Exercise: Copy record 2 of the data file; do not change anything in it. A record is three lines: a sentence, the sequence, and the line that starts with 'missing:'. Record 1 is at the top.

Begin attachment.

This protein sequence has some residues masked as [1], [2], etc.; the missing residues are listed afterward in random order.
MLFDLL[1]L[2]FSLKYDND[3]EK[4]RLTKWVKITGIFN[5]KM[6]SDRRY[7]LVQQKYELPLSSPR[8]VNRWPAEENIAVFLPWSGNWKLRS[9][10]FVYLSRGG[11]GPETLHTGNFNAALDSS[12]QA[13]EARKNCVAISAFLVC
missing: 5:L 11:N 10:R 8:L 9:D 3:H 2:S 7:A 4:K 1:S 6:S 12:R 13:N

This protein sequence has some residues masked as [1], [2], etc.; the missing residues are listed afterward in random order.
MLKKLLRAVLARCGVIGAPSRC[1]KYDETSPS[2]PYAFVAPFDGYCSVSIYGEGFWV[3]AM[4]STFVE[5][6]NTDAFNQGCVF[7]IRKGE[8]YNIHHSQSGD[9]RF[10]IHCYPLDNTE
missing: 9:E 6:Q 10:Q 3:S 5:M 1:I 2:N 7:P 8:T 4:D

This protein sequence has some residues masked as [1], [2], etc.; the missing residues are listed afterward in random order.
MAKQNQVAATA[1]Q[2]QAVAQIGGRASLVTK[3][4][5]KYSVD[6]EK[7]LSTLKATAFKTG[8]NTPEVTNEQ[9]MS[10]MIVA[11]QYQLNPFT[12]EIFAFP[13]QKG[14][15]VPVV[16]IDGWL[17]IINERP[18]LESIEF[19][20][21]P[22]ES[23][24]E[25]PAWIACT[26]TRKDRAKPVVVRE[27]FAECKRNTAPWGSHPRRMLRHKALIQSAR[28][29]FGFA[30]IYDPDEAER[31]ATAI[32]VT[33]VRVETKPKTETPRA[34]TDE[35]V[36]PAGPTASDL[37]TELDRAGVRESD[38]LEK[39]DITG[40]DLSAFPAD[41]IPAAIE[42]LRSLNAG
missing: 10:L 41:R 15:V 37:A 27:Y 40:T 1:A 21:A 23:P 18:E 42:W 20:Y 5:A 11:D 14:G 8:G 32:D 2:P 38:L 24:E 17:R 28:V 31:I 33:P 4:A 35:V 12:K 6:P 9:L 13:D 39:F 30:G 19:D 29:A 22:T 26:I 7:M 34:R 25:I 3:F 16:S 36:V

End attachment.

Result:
This protein sequence has some residues masked as [1], [2], etc.; the missing residues are listed afterward in random order.
MLKKLLRAVLARCGVIGAPSRC[1]KYDETSPS[2]PYAFVAPFDGYCSVSIYGEGFWV[3]AM[4]STFVE[5][6]NTDAFNQGCVF[7]IRKGE[8]YNIHHSQSGD[9]RF[10]IHCYPLDNTE
missing: 9:E 6:Q 10:Q 3:S 5:M 1:I 2:N 7:P 8:T 4:D